pain in the ed - page 12
by MAGIK GIRL 24,661 Views | 189 Comments
i am wondering if a percocet or an oxycontin drive thru right in the waiting room would be the answer. then perhaps, we would have the time to give quality care to our patients who are really sick. our er uses the pixis and... Read More
- 0Jan 9, '04 by MAGIK GIRLOriginally posted by Erin RN
I am with Tom on this one although when I was in the ED I probably would have been with Magik girl or some of the others..The seekers really aggravated me...looking back, it took too much of my energy and time and if I ever return to the ER I will probably do the "roll over" as well.
Give them what they want since the MD orders it anyways and get thm gone so you can get the other pts that have been in the waiting room for 2 plus hours back.
I used to wonder about the MDs..they seemed to be as frustrated as us but many would just give the med and b*** about it the whole time. I would guess that there is a fear that a complaint would be filed and that they would have to answer to it? We had one new doc that refused pain meds all the time the fisrt yr or so then he became like the rest.."rolled over" probably decided the battle wasn't worth fighting?
- 0Jan 12, '04 by Medic946RNSome of our doc's are non-chalant about this. They give the narcs just to get them out of here. I once saw a doc write the pt's med order as they were being brought back to a room. He knew what the pt was there for. The pt was medicated and gone in under twenty minutes. (Talk about Fast Track!) So we freed up a room, the problem was when the pt came back and another doc refused narcs then the screaming fit, "I gonna sue you!" stuff ensued, so it doesn't pay either way.
What's strange is that our PA's seem to be stricter than the Doc's. They are concerned with being percieved as "candy man" When we get these pt's who come in the ED day after day w/ back pn, HA, neck pn, etc. The PA usually looks up the hx and last visit rx in our computer. If a pt was given 6 percocet in a take home pack and an RX for 20 more and they're back within a 1-2 day period, then that pt gets a Naprosyn and referral to a pain clinic.
- 0Jan 12, '04 by angelbearI understand that there is a huge lack of knowledge concerning pain management. Things like addiction physical and psychological, physical dependence, tolerance, psuedo addiction are all things that are not well understood. Wouldnt it make more sense to educate yourself on these things so that we can truely be the compassionate and caring advocates for our patients that we are meant to be instead of insulting those seeking our help? Is it just me or has alot of the care gone out of health care?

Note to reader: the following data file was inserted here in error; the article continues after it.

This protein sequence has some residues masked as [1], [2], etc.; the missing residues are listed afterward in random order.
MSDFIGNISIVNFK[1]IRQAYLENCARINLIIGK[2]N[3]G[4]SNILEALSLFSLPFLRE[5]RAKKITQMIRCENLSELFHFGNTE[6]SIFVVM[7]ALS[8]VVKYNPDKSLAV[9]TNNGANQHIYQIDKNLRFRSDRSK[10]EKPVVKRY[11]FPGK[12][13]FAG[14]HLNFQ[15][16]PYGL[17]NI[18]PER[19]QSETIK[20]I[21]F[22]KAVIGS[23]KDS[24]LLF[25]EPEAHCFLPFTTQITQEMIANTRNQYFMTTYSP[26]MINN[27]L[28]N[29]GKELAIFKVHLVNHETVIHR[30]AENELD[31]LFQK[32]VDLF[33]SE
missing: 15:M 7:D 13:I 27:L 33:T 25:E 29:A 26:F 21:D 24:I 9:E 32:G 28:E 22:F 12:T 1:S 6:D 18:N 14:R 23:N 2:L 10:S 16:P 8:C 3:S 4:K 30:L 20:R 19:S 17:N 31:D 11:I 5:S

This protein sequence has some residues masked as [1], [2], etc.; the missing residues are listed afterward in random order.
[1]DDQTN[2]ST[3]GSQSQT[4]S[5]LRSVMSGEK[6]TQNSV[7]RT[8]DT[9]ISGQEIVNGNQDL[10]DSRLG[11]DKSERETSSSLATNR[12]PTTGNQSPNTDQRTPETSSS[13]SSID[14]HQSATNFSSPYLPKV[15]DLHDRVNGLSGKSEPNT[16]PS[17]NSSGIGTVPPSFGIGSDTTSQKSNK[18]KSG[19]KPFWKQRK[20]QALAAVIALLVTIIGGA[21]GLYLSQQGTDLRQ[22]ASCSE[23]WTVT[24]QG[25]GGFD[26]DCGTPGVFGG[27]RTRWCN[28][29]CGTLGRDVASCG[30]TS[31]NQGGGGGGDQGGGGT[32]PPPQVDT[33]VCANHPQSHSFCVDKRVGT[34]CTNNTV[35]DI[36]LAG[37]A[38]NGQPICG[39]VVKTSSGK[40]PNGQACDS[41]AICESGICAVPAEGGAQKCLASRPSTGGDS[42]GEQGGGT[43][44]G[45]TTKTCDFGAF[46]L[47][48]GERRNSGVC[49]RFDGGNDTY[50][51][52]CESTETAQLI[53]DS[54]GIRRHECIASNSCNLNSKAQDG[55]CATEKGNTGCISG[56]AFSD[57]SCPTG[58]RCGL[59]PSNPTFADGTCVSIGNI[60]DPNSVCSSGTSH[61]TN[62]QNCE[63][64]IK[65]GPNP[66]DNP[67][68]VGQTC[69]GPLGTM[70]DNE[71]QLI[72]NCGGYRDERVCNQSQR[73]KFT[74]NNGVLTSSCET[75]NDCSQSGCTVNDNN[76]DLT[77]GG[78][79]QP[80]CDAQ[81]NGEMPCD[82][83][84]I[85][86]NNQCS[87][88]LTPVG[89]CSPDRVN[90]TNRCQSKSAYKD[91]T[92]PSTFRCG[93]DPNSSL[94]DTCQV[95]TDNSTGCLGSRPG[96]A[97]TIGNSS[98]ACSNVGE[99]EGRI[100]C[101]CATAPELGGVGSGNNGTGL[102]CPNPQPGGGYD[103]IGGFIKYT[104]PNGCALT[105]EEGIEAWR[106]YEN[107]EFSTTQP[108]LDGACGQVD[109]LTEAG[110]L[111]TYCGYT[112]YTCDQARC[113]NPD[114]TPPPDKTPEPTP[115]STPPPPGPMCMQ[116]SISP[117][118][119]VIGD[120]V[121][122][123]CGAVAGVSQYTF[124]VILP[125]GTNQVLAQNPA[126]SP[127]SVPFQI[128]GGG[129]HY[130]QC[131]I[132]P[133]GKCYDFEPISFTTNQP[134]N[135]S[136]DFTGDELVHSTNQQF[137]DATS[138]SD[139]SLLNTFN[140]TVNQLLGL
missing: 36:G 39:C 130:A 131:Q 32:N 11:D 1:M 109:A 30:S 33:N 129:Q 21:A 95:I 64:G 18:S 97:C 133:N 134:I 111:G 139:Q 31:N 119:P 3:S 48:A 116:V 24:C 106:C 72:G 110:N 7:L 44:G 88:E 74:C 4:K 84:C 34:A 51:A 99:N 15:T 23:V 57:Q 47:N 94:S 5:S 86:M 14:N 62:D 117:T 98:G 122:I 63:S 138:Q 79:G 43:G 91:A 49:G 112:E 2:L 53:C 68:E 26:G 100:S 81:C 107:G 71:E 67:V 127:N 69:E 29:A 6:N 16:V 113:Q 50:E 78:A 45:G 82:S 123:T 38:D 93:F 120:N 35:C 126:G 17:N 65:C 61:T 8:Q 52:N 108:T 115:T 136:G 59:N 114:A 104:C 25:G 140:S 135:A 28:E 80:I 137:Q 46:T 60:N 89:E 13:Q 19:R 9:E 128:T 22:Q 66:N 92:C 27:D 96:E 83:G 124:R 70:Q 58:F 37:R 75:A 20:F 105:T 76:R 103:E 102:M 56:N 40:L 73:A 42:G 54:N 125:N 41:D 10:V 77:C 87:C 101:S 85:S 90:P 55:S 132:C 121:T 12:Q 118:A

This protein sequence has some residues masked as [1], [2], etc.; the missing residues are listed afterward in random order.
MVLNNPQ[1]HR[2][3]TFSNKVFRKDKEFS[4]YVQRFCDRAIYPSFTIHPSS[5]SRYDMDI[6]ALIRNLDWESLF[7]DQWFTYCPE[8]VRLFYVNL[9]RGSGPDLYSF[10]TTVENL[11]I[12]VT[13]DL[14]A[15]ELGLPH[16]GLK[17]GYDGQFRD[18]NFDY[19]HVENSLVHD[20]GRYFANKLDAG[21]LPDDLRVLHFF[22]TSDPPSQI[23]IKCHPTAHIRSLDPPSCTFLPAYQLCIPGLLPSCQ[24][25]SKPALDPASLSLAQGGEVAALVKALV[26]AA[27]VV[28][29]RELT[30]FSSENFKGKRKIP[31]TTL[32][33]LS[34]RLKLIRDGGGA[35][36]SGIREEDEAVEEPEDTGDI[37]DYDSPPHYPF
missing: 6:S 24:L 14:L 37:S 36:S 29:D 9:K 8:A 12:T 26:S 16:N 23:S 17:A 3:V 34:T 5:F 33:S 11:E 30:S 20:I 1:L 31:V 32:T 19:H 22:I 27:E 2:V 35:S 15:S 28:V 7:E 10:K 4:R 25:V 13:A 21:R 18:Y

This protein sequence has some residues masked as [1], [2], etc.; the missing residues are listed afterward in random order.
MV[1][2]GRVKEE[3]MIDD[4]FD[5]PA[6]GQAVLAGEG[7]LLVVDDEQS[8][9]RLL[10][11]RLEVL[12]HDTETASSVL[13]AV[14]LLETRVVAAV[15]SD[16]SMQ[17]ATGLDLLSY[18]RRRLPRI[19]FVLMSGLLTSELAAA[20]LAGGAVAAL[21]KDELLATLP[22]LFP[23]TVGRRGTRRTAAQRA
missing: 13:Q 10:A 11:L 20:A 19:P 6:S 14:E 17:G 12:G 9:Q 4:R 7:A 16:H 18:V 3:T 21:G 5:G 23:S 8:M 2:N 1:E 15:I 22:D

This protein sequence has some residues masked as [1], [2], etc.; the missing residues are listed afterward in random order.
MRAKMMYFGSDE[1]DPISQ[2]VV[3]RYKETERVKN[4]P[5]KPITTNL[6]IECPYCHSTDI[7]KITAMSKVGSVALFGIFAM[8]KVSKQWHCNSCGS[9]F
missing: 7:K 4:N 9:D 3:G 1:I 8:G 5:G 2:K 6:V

- 0Jan 12, '04 by Dave ARNPYou are right Angelbear.
Care went out of Healthcare right about the time we started labeling patients as seekers. Right about the time we stopped admitting patients into LTC becasue they were on the "poision Methadone". Right about the time we decided patients taking Oxycontin were on "Hilbilly Heroin". At the same time, "CARE" was thrown to the wolves, when long time nurses decided to throw all those years of research and teaching to the wind... and profess that they knew a seeker and a fraud, forget about basing care on the patients statement of pain.
I am just thankful that where I practice, we still have nurses who know just what the CARE in HealthCARE is. And that they apply it to every area of medicine, including ailments which will require controlled subtances.
- 0Jan 13, '04 by RainbowSkyeYou guys, I think we need to meet somewhere in the middle. Prescription drug abuse is an enormous problem in this country, ruining many, many lives. Please don't think that those of us who believe there are people who are addicted to prescription drugs and will do just about anything to get them are uncaring. You could not be farther from the truth. I do not want patients to be in pain, and I fight to make sure that patients receive the pain medication they need on a daily basis.
However, please take a moment to check out these resources:
I don't think that treating one problem while ignoring another (or denying it exists) is true patient caring. One nurse's opinion only.
- 0Jan 13, '04 by hogan4736A patient on methadone needs inpatient detox, NOT a LTC...
I turned down an admission to my LTC last week. A 28 y/o female that was on IV Demerol q3h for intractable back pain...
She needs inpatient detox (w/ possibly a course of methadone), NOT A LTC!!!!!!
I will not endanger my elderly patients. And please, before you say "how dare you label the 28 y/o," I'll just say:
PLEASE! A nursing home is not the place for an IV opiate addict!